There's also a free service written by a user at http://wx2inreach.weebly.com/. It's a great idea, you send a message with the text "wx now" to the email address firstname.lastname@example.org and shortly, it returns an automated message with the forecast at your location. If you set the above message as a preset, then it doesn't even cost anything to send the request (to receive it, of course, counts as a regular message).
I think it's a fantastic thing somebody did this and it works great. I only used it as a test once, on real trip we always got it from our friend, mostly because he's pretty much always available and he can notify us of other important happenings, too. Another consideration is that it takes a bit more battery life to send the request every day. Also, we get the forecast for the point where we'll be the next day (though with those distances, it doesn't matter very much), and while this is possible with wx2inreach – you can specify coordinates – it would take even more phone battery life to figure them out and send them. Also, then it would count as a message.
You can set up a so-called "Mapshare" page at DeLorme and make it public or create a password and give it to your family and friends. They can see your tracking points, all your messages, and they can locate you if tracking is off but the device is on. You can also see all the spots you've ever been to, which is really neat.
It's also possible to post messages to Twitter and Facebook automatically, but as I loathe social media platforms, I did not set this up, meaning I can't report on whether it works well.
If you're not using it at all, or send less than 10 messages ad no tracking points within a month, then the bill comes to about $12 with taxes in California. The way we use it (tracking every two hours, limited messages), our bill was never higher than $30 and it's usually around $20 for a month with a week-long trip. We're pretty much always broke, but even for us, that's affordable.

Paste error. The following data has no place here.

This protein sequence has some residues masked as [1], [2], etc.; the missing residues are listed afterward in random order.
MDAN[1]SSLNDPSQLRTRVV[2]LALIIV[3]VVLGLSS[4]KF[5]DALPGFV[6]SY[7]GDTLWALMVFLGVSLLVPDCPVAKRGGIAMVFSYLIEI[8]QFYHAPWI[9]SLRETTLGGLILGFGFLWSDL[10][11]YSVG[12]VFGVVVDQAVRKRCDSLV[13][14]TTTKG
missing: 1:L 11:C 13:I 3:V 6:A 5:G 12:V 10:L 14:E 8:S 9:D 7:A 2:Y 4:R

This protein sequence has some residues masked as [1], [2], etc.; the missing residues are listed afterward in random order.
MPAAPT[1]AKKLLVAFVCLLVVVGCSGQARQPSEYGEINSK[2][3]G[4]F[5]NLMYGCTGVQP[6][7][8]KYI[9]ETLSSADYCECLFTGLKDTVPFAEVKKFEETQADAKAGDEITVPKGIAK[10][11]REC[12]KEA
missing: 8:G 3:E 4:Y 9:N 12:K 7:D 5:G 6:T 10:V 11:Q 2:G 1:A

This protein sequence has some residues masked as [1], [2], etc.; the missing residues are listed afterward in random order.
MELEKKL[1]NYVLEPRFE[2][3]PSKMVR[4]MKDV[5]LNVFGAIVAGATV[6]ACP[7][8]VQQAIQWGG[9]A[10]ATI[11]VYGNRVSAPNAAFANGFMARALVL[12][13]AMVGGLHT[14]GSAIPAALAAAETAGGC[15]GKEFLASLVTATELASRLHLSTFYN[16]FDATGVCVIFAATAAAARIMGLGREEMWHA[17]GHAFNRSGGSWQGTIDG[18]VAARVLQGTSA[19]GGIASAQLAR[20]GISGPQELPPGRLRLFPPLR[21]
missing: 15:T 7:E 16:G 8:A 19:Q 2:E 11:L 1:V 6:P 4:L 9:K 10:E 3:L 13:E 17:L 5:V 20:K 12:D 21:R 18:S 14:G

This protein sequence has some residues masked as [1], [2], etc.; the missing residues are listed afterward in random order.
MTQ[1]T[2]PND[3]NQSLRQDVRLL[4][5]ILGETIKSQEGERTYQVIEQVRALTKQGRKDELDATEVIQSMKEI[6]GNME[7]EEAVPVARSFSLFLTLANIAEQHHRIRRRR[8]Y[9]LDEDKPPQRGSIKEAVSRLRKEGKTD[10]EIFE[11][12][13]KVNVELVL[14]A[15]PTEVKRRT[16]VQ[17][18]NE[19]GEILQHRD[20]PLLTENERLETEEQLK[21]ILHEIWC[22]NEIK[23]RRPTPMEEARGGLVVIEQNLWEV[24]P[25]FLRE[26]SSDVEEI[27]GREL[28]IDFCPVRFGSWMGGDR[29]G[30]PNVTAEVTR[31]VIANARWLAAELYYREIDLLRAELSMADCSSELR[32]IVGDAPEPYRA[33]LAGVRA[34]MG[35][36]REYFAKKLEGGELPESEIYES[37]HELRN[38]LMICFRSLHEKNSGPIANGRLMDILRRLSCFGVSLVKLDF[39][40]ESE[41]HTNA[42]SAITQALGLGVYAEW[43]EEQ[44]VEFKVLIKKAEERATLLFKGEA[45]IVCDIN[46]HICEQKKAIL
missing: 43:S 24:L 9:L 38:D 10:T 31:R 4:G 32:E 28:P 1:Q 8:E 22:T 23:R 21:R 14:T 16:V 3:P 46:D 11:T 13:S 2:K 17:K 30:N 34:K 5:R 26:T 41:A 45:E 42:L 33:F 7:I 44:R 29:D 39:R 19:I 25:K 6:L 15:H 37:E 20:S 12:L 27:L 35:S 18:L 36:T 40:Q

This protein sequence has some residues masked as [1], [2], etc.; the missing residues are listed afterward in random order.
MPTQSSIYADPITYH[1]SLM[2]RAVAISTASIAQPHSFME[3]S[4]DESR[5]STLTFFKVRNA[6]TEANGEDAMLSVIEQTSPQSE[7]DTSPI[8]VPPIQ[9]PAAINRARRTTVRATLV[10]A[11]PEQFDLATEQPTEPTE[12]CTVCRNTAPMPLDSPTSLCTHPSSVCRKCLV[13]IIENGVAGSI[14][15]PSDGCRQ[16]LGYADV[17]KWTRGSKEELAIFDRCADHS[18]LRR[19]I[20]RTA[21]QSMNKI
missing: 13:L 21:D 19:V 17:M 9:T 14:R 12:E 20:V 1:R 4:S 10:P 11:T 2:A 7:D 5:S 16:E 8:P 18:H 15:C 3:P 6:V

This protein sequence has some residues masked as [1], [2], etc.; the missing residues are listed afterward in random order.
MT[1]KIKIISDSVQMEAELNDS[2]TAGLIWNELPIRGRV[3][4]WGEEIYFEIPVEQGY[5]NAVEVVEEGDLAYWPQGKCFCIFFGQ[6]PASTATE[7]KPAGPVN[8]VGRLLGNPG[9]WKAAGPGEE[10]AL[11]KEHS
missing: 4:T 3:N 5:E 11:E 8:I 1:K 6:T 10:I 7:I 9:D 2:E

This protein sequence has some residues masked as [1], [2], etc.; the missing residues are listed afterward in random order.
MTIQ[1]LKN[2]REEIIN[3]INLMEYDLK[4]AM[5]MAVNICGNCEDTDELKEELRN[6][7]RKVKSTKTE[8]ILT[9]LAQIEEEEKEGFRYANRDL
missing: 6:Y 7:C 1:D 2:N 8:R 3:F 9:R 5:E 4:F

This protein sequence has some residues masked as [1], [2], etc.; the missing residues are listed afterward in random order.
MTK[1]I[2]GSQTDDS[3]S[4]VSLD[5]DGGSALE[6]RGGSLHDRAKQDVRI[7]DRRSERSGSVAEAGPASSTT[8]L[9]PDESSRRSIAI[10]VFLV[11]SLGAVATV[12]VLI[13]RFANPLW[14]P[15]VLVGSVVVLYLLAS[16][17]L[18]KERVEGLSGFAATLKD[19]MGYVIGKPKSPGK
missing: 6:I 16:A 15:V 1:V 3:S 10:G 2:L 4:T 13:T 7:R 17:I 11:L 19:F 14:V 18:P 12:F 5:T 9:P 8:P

Despite the weight and small drawbacks, I still thinks it's a very nice addition to hiking kit. It almost replaces a regular GPS device, and the ability to briefly contact the outside world is amazing, but it's not distracting at all. To be able to call for help in case of trouble is the biggest deal, but of course, you hope you'll never use it.
Another note: I make sure I only get phones with user-changeable batteries. Many smartphones, notably the iPhone and most Google Nexus phones have a built-in battery. The good news is there are still many good phones around with replaceable batteries (like the Samsung Galaxy series). On eBay, getting very cheap, additional OEM batteries is pretty easy, and mostly they work just as well as the original.
I make sure my battery is fully charged when we get to the trailhead, then I put it in airplane mode, and reduce the screen brightness as much as feasible. I also carry two extra, fully charged batteries with me. On a week-long trip, if using the phone and the inReach as described above, the three batteries are more than enough, I usually use two. This system is much lighter than carrying even the lightest solar charger, and those are very dependent on bright sunshine anyway and they don't work very well when moving.
We have a Goal Zero charger that weighed about a pound before I attacked it with various sharp tools. The result is an uglier charger, but lighter by 5 ounces. Nevertheless, I would only carry that if we'd go on a really long trip, and even then, I'd have the three batteries.
In the meantime, DeLorme came out with the inREach SE (meaning Screen Edition), which is just that, it has a tiny screen. I used it once, briefly. It's a bit lighter than the inReach plus, and at least in theory, you can get away with not having a phone. However, it doesn't have a user replaceable battery.
In short, I think I'd get this now, but the cost doesn't justify getting rid of the old inReach. Looks I'll keep using it until one of us breaks.